From https://tidyr.tidyverse.org/dev/articles/pivot.html (text by Hadley Wickham):
For some time, it’s been obvious that there is something fundamentally wrong with the design of spread() and
gather(). Many people don’t find the names intuitive and find it hard to remember which direction corresponds to spreading and which to gathering. It also seems surprisingly hard to remember the arguments to these functions, meaning that many people (including me!) have to consult the documentation every time.
There are two important new features inspired by other R packages that have been advancing of reshaping in R:
- The reshaping operation can be specified with a data frame that describes precisely how metadata stored in column names becomes data variables (and vice versa). This is inspired by the
cdatapackage by John Mount and Nina Zumel. For simple uses of
pivot_wide(), this specification is implicit, but for more complex cases it is useful to make it explicit, and operate on the specification data frame using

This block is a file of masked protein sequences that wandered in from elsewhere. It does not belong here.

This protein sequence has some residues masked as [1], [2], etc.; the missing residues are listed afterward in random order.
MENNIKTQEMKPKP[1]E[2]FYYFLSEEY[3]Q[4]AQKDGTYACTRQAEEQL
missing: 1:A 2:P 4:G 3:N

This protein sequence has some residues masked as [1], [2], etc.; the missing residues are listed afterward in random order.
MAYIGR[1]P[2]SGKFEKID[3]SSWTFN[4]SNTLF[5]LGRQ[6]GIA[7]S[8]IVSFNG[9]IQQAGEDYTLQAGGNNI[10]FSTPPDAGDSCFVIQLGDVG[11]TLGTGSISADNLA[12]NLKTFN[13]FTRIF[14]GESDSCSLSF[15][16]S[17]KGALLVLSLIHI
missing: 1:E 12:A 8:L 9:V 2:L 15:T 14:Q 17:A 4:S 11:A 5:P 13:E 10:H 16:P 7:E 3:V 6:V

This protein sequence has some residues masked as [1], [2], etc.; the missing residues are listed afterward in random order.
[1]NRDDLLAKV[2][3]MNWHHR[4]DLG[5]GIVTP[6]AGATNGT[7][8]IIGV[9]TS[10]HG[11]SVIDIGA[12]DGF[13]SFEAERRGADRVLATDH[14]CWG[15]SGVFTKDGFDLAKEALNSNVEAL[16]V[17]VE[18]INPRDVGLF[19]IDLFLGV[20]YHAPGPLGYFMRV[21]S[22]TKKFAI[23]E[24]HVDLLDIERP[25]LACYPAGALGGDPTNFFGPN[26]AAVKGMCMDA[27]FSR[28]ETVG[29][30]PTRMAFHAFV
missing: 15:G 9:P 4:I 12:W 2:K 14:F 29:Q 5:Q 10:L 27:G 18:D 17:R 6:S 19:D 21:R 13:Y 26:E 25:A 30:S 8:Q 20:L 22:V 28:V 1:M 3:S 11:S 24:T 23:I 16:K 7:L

- pivot_long() can work with multiple value variables that may have different types. This is inspired by the enhanced
dcast()functions provided by the
data.tablepackage by Matt Dowle and Arun Srinivasan.
If you want to work in the above way we suggest giving our
cdata package a try. We named the functions
unpivot_to_blocks. The idea was: by emphasizing the record structure one might eventually internalize what the transforms are doing. On the way to that we have a lot of documentation and tutorials.
- Block Records and Row Records
- Designing Transforms for Data Reshaping with cdata
- Coordinatized Data: A Fluid Data Specification
- Fluid Data
Categories: Pragmatic Data Science Programming Tutorials
Data Scientist and trainer at Win Vector LLC. One of the authors of Practical Data Science with R.
Whether the all of above is adoption or appropriation is going to depend on if the credit to the cdata authors is ever mentioned in talks, how long even the reference lives on in documentation, and if mis-attribution is corrected. We hope it is adoption.
Also I want to emphasize the theory was joint work with Dr. Nina Zumel. I do a lot of the coding and blogging, but she does the more serious writing and more of the concept development. So this is her idea as much as it is mine (despite me being noisier and much harder to like).
Thought I would share a clarification (though I personally consider “won’t fix bugs” as step one of “on the way out”).
This is a great case for we should stick to base-r wherever possible.
As with all things it is a trade off. I myself have never been that handy with the base-methods